Christmas is our cluttered with a cultural gospel, that good people get blessed, while evil people don’t. This is culturally insensitive, as most of this world is not blessed in the way many in the west are. Religion preaches a damaging, crushing gospel of restriction and self-made righteousness; Jesus is a life giver, that promises life abundant, through His suffering, and He calls us into the joy of His suffering, for His glory, and our happiness.

The Advent Conspiracy
The “Advent Conspiracy” is a reminder to believers to “Worship Fully, Spend Less, Give More and Love All.” Christmas has become a shameful ode to capitalism and materialism, and have replaced the Hope of the gospel, with the materialistic hope of more stuff. We have been duped into believing that hope comes from what we (The ones that are hopeless) create. We live in a “Please me now” culture that has an insatiable desire for more. Advertisers promise way more than they can deliver, and christmas has become their “Holy” season. The advent conspiracy helps us recall that this simple gospel story is the ultimate story offering more joy and hope than any of man’s hopes can deliver. Let’s work in our Missional Communities to recapture this meaning, and to find out who we can bless this Christmas with the money that we are saving from spending less on ourselves. If you can’t find anyone to bless, then please consider giving your money to “Living Water International” (, and agency that helps bring clean water to the millions who are without it (1.8 Million people die every year from unclean water related illnesses. This figure includes 3900 children a day).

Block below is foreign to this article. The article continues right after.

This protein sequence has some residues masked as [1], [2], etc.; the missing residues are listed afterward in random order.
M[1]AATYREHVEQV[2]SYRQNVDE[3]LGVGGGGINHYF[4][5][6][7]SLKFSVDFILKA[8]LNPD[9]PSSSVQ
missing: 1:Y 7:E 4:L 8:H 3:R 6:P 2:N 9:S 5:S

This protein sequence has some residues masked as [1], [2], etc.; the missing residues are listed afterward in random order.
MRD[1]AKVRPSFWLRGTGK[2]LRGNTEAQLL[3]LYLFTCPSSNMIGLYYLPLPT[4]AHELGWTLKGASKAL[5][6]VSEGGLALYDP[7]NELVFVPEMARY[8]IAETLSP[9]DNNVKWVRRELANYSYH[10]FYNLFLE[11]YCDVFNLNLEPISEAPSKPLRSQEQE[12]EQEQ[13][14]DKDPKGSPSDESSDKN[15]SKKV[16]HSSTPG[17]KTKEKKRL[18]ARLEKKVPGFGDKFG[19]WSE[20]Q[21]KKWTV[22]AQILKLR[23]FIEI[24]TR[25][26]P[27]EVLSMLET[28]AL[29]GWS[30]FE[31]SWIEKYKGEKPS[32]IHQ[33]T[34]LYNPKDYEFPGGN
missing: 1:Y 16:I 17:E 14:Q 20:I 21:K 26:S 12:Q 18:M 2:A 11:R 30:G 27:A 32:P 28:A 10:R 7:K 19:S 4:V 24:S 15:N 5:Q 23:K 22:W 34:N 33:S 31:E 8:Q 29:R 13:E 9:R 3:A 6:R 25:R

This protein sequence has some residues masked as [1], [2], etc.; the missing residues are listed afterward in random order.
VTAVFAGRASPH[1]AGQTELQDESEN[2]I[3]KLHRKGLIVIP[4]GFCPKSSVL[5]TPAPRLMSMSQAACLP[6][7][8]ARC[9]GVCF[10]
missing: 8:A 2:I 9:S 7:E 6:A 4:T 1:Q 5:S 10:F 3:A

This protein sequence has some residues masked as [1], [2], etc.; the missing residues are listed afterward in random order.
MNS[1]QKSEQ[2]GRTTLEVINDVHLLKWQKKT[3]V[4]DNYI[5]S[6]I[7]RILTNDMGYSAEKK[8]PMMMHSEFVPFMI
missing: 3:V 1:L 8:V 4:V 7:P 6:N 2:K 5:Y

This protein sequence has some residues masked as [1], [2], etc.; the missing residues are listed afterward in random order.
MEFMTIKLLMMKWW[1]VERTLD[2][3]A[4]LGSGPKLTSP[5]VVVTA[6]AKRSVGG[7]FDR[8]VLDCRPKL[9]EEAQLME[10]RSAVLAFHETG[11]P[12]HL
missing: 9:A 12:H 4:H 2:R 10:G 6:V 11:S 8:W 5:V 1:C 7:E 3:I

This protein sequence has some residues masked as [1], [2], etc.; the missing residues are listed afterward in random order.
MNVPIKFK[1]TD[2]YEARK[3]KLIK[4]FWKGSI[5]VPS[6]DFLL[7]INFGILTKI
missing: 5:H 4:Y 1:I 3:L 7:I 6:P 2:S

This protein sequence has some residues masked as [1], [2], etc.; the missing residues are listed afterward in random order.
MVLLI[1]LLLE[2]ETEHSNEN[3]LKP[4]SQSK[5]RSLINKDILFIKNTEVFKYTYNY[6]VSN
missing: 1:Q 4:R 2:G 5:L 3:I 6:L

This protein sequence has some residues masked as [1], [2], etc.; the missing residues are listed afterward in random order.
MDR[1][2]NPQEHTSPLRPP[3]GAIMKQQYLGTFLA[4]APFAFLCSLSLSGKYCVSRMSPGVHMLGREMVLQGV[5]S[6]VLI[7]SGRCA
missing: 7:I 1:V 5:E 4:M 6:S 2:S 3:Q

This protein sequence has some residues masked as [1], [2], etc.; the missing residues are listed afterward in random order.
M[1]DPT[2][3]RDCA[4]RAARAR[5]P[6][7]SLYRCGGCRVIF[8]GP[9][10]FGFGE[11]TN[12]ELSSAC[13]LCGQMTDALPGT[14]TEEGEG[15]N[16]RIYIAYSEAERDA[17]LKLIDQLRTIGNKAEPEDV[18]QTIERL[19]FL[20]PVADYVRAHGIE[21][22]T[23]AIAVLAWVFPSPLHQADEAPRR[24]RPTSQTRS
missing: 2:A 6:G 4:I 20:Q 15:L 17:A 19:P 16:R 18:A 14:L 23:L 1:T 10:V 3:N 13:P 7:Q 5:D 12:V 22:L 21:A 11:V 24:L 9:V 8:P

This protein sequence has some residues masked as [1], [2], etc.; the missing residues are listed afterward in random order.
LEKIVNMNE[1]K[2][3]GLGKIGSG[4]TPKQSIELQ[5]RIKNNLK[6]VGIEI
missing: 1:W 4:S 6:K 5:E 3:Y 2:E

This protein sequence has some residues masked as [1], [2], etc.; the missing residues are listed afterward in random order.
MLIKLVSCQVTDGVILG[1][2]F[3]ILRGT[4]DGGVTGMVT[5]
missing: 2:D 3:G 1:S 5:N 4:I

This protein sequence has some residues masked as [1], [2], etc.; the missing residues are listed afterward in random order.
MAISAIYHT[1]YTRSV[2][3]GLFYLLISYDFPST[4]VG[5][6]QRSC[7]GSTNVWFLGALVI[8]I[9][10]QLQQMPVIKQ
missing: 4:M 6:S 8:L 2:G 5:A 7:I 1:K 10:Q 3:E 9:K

To find out more about “The Advent Conspiracy” please go to:


1 comment so far

  1. Resources for Numbers 18:15 - 17 on